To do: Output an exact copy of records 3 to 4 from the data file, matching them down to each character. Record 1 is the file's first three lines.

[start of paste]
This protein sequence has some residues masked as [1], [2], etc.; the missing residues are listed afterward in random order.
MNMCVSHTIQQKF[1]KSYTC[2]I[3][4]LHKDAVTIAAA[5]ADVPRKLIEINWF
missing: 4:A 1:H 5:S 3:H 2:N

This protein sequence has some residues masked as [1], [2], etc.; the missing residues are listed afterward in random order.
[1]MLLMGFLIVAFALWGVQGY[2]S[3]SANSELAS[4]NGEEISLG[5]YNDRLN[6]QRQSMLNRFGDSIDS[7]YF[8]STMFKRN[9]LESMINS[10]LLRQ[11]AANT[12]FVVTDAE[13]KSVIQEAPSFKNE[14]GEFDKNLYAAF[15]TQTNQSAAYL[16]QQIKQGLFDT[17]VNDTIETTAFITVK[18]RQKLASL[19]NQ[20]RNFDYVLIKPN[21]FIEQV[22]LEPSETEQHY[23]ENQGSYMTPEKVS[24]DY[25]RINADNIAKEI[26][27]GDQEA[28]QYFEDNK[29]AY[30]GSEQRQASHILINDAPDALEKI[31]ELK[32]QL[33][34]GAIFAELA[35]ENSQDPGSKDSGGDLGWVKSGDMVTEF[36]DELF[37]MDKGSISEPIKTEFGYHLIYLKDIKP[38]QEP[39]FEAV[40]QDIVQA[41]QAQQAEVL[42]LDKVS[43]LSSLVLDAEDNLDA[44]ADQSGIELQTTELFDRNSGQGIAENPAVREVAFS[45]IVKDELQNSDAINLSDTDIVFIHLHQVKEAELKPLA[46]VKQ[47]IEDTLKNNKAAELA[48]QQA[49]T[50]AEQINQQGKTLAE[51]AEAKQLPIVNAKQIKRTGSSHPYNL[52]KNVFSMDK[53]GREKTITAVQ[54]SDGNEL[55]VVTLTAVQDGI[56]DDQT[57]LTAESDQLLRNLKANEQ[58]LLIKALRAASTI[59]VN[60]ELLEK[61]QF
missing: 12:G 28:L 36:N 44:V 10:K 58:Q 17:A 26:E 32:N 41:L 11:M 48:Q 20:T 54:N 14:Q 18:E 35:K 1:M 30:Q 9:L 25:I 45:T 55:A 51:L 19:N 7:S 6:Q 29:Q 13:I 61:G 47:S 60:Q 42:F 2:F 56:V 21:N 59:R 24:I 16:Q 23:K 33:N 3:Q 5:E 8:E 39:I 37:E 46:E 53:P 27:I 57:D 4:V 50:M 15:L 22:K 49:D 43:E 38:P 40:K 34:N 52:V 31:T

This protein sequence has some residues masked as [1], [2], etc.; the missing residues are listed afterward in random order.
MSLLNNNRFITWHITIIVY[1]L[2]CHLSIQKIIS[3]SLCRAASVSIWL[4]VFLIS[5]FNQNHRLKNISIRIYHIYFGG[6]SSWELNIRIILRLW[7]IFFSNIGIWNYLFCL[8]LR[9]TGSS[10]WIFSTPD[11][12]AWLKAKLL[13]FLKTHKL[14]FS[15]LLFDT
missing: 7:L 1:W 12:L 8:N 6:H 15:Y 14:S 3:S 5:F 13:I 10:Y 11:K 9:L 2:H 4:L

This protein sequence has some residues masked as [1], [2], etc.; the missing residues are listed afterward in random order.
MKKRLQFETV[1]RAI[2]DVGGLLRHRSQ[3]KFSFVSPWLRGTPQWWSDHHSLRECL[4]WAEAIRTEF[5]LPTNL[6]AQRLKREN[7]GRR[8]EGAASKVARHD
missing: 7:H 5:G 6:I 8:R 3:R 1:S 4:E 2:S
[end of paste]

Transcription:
This protein sequence has some residues masked as [1], [2], etc.; the missing residues are listed afterward in random order.
MSLLNNNRFITWHITIIVY[1]L[2]CHLSIQKIIS[3]SLCRAASVSIWL[4]VFLIS[5]FNQNHRLKNISIRIYHIYFGG[6]SSWELNIRIILRLW[7]IFFSNIGIWNYLFCL[8]LR[9]TGSS[10]WIFSTPD[11][12]AWLKAKLL[13]FLKTHKL[14]FS[15]LLFDT
missing: 7:L 1:W 12:L 8:N 6:H 15:Y 14:S 3:S 5:F 13:I 10:Y 11:K 9:L 2:H 4:L

This protein sequence has some residues masked as [1], [2], etc.; the missing residues are listed afterward in random order.
MKKRLQFETV[1]RAI[2]DVGGLLRHRSQ[3]KFSFVSPWLRGTPQWWSDHHSLRECL[4]WAEAIRTEF[5]LPTNL[6]AQRLKREN[7]GRR[8]EGAASKVARHD
missing: 7:H 5:G 6:I 8:R 3:R 1:S 4:E 2:S